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    Mack EEWilson CB: Meningiomas induced by high-dose cranial irradiation. J Neurosurg 79:28311993

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    Mann IYates PCAinslie JP: Unusual case of double primary orbital tumor. Br J Ophthalmol 37:7587621953

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    Margulis AR: The lessons of radiobiology for diagnostic radiology. Caldwell Lecture, 1972. AJR Radium Ther Nucl Med 117:7417561973

  • 35

    Mason WPGentili FMacdonald DRHariharan SCruz CRAbrey LE: Stabilization of disease progression by hydroxyurea in patients with recurrent or unresectable meningioma. J Neurosurg 97:3413462002

    • Search Google Scholar
    • Export Citation
  • 36

    Mirimanoff RODosoretz DELinggood RMOjemann RGMartuza RL: Meningioma: analysis of recurrence and progression following neurosurgical resection. J Neurosurg 62:18241985

    • Search Google Scholar
    • Export Citation
  • 37

    Modan BBaidatz DMart HSteinitz RLevin SG: Radiation-induced head and neck tumors. Lancet 1:2772791974

  • 38

    Morgan RH: The emergence of radiology as a major influence in American medicine. Caldwell Lecture, 1970. AJR Radium Ther Nucl Med 111:4494621971

    • Search Google Scholar
    • Export Citation
  • 39

    Moss SDRockswold GLChou SNYock DBerger MS: Radiation-induced meningiomas in pediatric patients. Neurosurgery 22:7587611988

  • 40

    Muller HJ: Artificial transmutation of the gene. Science 66:84871927

  • 41

    Munk JPeyser EGruszkiewicz J: Radiation induced intracranial meningiomas. Clin Radiol 20:90941969

  • 42

    Musa BSPople IKCummins BH: Intracranial meningiomas following irradiation—a growing problem?. Br J Neurosurg 9:6296371995

  • 43

    Nader R: Wake up, America: unsafe x-rays. Ladies' Home J 85:1261271968

  • 44

    National Academy of Sciences: Biological Effects of Atomic Radiation: Report to the Public Washington, DCNational Academy of Sciences1956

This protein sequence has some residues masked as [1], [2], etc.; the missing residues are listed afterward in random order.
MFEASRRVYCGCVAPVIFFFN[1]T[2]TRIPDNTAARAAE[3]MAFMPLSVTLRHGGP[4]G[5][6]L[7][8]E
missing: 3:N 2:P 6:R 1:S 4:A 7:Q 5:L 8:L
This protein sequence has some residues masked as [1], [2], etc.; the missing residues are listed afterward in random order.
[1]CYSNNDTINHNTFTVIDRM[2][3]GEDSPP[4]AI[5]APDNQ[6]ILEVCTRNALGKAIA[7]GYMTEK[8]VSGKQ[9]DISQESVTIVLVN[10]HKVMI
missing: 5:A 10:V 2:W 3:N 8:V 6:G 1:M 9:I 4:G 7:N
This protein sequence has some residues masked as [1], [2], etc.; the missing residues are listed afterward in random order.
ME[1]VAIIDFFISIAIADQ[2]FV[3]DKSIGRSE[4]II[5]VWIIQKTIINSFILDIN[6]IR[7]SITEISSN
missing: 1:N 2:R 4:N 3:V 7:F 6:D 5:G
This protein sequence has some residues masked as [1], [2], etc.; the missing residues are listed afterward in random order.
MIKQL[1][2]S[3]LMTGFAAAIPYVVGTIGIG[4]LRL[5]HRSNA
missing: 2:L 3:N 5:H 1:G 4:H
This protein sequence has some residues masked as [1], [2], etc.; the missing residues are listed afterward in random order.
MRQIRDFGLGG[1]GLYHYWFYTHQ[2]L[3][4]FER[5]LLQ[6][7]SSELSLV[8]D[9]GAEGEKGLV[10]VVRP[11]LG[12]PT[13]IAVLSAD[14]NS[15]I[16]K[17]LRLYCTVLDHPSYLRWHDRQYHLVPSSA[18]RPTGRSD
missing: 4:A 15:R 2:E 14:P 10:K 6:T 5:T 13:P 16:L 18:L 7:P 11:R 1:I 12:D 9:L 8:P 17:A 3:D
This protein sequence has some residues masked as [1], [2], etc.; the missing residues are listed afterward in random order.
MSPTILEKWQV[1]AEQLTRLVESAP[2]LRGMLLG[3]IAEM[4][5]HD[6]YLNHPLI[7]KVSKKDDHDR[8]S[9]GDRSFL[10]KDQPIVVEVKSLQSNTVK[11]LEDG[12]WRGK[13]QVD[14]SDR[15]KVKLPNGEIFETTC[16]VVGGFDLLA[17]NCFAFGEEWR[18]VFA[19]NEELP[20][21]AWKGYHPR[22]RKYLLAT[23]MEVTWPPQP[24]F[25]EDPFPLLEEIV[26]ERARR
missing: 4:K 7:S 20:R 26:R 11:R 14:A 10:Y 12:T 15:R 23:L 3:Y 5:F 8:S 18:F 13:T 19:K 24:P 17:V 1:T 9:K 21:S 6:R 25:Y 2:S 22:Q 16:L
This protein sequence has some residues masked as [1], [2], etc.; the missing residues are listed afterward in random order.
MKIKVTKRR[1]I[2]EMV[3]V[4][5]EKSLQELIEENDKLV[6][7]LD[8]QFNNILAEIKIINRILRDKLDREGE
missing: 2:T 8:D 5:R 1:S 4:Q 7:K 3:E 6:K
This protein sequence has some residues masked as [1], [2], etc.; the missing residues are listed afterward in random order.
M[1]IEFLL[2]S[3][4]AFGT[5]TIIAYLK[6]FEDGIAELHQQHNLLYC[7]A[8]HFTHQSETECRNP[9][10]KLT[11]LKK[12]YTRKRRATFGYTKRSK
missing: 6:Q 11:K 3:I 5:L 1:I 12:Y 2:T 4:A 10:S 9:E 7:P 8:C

• Search Google Scholar
    • Export Citation
  • 45

    National Academy of Sciences: National Research Council. Committee on the Biological Effects of Ionizing Radiations. The Effects on Populations of Exposure to Low Levels of Ionizing Radiation 1980 Washington, DCNational Academy of Sciences1980

    • Search Google Scholar
    • Export Citation
  • 46

    Nemenow MI: Effect of Roentgen rays on the brain: experimental investigation by means of the conditioned reflex method. Radiology 23:94961934

    • Search Google Scholar
    • Export Citation
  • 47

    Newton HB: Hydroxyurea chemotherapy in the treatment of meningiomas. Neurosurg Focus 23:E112007

  • 48

    Newton HBScott SRVolpi C: Hydroxyurea chemotherapy for meningiomas: enlarged cohort with extended follow-up. Br J Neurosurg 18:4954992004

    • Search Google Scholar
    • Export Citation
  • 49

    Newton HBSlivka MAStevens C: Hydroxyurea chemotherapy for unresectable or residual meningioma. J Neurooncol 49:1651702000

  • 50

    Nolan WE: Radiation hazards to the patient from oral roentgenography. J Am Dent Assoc 47:6816841953

  • 51

    Nolan WEPatterson HW: Radiation hazards from the use of dental x-ray units. Radiology 61:6256291953

  • 52